Amazon patents a drone that can juice up your EV on the fly
It's like that scene from "Air Force One," but a lot less harrowing.
Andrew KrokReviews Editor / Cars
Cars are Andrew's jam, as is strawberry. After spending years as a regular ol' car fanatic, he started working his way through the echelons of the automotive industry, starting out as social-media director of a small European-focused garage outside of Chicago. From there, he moved to the editorial side, penning several written features in Total 911 Magazine before becoming a full-time auto writer, first for a local Chicago outlet and then for CNET Cars.
Refueling on the move sounds like a pipe dream when it comes to gas cars, but
could make it a reality for your future electric car.
Amazon was recently granted US patent number 9,778,653, otherwise known as "Systems, devices and methods delivering energy using an uncrewed autonomous vehicle." Basically, it's a
that can juice up your EV's battery while you're on the move.
It works like this: If an EV is incapable of reaching its destination with its current charge level, it can request a top-off from a server, which will dispatch a drone to a rendezvous location. The drone will read a target atop the car to determine it's the right one, and it will then dock with the vehicle while it's moving, providing extra charge so the car can reach its destination.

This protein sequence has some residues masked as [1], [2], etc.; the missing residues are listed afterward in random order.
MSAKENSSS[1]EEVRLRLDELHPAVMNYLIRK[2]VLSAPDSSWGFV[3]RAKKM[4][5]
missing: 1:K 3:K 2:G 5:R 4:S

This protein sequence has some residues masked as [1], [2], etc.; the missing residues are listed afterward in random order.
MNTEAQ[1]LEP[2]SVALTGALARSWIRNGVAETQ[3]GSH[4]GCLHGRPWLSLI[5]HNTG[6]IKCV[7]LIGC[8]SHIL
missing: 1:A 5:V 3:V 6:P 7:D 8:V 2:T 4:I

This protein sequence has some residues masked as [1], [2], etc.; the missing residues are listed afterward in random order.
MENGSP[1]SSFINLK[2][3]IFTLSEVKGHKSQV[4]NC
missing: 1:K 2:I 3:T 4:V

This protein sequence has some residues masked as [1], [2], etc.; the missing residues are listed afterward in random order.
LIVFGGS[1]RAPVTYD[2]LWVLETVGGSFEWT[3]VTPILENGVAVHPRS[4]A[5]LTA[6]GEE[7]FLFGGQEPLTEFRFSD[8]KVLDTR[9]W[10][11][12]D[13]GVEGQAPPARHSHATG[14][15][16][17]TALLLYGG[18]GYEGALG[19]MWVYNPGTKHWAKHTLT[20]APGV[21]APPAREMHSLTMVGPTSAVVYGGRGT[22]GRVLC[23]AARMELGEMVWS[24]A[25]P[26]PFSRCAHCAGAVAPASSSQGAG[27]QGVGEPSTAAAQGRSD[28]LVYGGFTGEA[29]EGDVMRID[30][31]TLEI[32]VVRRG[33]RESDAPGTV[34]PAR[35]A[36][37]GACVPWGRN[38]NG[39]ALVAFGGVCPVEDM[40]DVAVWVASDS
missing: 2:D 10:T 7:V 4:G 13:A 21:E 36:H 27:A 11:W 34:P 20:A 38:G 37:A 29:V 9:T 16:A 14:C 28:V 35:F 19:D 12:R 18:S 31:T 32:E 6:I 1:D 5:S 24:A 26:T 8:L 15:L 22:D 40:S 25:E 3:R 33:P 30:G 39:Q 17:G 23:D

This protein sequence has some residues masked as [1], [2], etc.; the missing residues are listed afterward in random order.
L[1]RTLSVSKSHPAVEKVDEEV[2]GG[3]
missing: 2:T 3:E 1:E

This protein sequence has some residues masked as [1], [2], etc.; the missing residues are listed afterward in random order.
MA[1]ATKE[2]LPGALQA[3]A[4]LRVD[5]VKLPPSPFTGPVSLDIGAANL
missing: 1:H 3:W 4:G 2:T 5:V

The images included with the
application show multiple methods of attaching the drone to the target vehicle, including a retractable docking system and another that relies on clamps. The drone's battery is rechargeable, so it can return to base and fill itself back up before supplying yet another EV with juice.
I wouldn't expect much in the way of charge, though. Current production charging tech still requires nearly 30 minutes to charge a battery most of the way, and even futuristic methods like VW Group's planned 800-volt chargers would still require a connection time measured in minutes, not seconds. But if you only need 30 to 40 miles of range, it could be rather helpful in a small span of time.
Amazon first applied for this patent back in June 2014, and it was only granted this month. Like many other patents, there's no guarantee that Amazon will actually create a product based on the design. It could merely be an attempt to stop competitors from doing so. But given range anxiety is a major issue for many potential EV buyers, a little extra peace of mind sure wouldn't hurt.